Ho ho ho, merry Christmas! What would you like this year, little girl? How about the president of the United States casting doubt on a story that American culture has worked tirelessly to make you believe, using a term you don't understand?
That's what happened on Christmas Eve.
As we reported Tuesday, President Trump and first lady Melania Trump were taking calls from youngsters wondering about Santa's whereabouts, as part of the North American Aerospace Defense Command (NORAD) Santa Tracker – a long-running program whose mission is, essentially, to enlist the military in sustaining children's belief in Old St. Nick, at least for one more night.
For kids calling the hotline, getting patched through to the White House is a rare treat – and 7-year-old Collman Lloyd of Lexington, S.C., was suddenly talking with the president.
The president's side of that conversationis already famous. Now, with a video posted by the Charleston Post and Courier, we get to see the other half of that exchange.
Chatting in her family's kitchen, Collman tells Trump the cozy preparations underway at the Lloyd household: "... Probably put out some cookies and then we're hanging out with our friends, so that's pretty much all."
"Well that's very good," Trump says. "You just have a good time."
"Yes, sir," Collman says.
"Are you still a believer in Santa?" Trump asks.
Collman pauses a moment, and looks up at whoever is shooting the video.
"Yes, sir," she replies.
"Because at 7 it's marginal, right?" Trump asks.
She says "yes, sir," once more – and then an adult in kitchen quickly tries to change the subject, imploring the other kids in the room to say hi to Mr. President.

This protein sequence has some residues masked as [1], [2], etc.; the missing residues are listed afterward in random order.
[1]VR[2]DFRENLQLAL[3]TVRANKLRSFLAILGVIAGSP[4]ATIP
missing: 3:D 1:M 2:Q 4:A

Later, Collman told the Post and Courier that she had never heard the word "marginal" before.
But how marginal is it, to believe in Santa Claus at age 7?
Some studies on Santa Claus belief (like this one) ask adults at what age they stopped believing. As we've reported, adults say they believed up until nearly age 9.
But if you ask the kids themselves, it turns out age 7 is a crucial age for children in deciding what exactly the deal is with Santa. One survey of kids found that 83 percent of five-year-olds believe in him. But researchers have found that that many children give up their belief in Santa at age 6 ½ or 7, "following a period of gradually increasing doubts about various aspects of 'the Santa Claus myth', for example that his sleigh is pulled by flying reindeer." By age 9, just a third of kids still believe.
Where do kids get their belief in Santa? From adults, who populate malls and parades with live Santas at Christmastime. A 2016 study found that the more live Santas children are exposed to, the more they believe a live Santa is really the big guy. And it found that parents are highly involved in the charade: the more parents promote Santa, the less likely children are to question whether Santa is real.
It's not really news, then, that a 7-year-old believes in Santa. But it is news that someone answering the phone at the Santa hotline would suggest anything else.
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